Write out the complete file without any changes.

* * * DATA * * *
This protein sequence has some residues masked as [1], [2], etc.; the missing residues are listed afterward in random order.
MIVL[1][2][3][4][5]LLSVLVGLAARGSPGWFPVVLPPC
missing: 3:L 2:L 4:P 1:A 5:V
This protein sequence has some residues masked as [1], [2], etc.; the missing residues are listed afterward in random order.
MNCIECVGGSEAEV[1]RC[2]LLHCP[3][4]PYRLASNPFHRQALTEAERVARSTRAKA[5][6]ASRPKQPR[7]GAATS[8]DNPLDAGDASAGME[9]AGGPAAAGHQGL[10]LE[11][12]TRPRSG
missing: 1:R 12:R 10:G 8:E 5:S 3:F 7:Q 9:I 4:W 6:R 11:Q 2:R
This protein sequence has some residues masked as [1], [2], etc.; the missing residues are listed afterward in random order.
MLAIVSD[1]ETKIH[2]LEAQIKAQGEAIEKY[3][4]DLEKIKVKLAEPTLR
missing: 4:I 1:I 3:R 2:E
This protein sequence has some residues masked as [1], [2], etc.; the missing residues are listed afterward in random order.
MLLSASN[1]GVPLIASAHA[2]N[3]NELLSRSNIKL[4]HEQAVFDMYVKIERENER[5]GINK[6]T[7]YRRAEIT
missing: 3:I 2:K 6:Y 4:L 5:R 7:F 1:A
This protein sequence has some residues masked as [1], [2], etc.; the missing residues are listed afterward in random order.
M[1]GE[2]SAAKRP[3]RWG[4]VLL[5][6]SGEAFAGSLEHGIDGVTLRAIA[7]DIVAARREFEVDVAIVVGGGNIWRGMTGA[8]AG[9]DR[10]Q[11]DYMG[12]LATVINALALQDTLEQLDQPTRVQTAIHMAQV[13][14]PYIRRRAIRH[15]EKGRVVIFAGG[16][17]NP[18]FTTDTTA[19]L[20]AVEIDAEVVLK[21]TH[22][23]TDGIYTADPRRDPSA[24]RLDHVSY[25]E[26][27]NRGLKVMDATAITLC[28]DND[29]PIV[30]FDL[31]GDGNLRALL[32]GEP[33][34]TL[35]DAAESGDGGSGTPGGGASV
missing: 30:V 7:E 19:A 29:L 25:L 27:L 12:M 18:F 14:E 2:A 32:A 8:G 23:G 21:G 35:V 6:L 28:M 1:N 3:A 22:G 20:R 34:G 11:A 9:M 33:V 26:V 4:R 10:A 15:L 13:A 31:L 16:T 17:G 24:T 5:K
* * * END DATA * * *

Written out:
This protein sequence has some residues masked as [1], [2], etc.; the missing residues are listed afterward in random order.
MIVL[1][2][3][4][5]LLSVLVGLAARGSPGWFPVVLPPC
missing: 3:L 2:L 4:P 1:A 5:V
This protein sequence has some residues masked as [1], [2], etc.; the missing residues are listed afterward in random order.
MNCIECVGGSEAEV[1]RC[2]LLHCP[3][4]PYRLASNPFHRQALTEAERVARSTRAKA[5][6]ASRPKQPR[7]GAATS[8]DNPLDAGDASAGME[9]AGGPAAAGHQGL[10]LE[11][12]TRPRSG
missing: 1:R 12:R 10:G 8:E 5:S 3:F 7:Q 9:I 4:W 6:R 11:Q 2:R
This protein sequence has some residues masked as [1], [2], etc.; the missing residues are listed afterward in random order.
MLAIVSD[1]ETKIH[2]LEAQIKAQGEAIEKY[3][4]DLEKIKVKLAEPTLR
missing: 4:I 1:I 3:R 2:E
This protein sequence has some residues masked as [1], [2], etc.; the missing residues are listed afterward in random order.
MLLSASN[1]GVPLIASAHA[2]N[3]NELLSRSNIKL[4]HEQAVFDMYVKIERENER[5]GINK[6]T[7]YRRAEIT
missing: 3:I 2:K 6:Y 4:L 5:R 7:F 1:A
This protein sequence has some residues masked as [1], [2], etc.; the missing residues are listed afterward in random order.
M[1]GE[2]SAAKRP[3]RWG[4]VLL[5][6]SGEAFAGSLEHGIDGVTLRAIA[7]DIVAARREFEVDVAIVVGGGNIWRGMTGA[8]AG[9]DR[10]Q[11]DYMG[12]LATVINALALQDTLEQLDQPTRVQTAIHMAQV[13][14]PYIRRRAIRH[15]EKGRVVIFAGG[16][17]NP[18]FTTDTTA[19]L[20]AVEIDAEVVLK[21]TH[22][23]TDGIYTADPRRDPSA[24]RLDHVSY[25]E[26][27]NRGLKVMDATAITLC[28]DND[29]PIV[30]FDL[31]GDGNLRALL[32]GEP[33][34]TL[35]DAAESGDGGSGTPGGGASV
missing: 30:V 7:E 19:A 29:L 25:L 27:L 12:M 18:F 14:E 2:A 32:A 8:G 23:G 21:G 35:V 6:L 28:M 1:N 3:A 22:G 20:R 34:G 11:A 9:M 33:V 26:V 4:R 10:A 15:L 13:A 31:L 16:T 17:G 24:T 5:K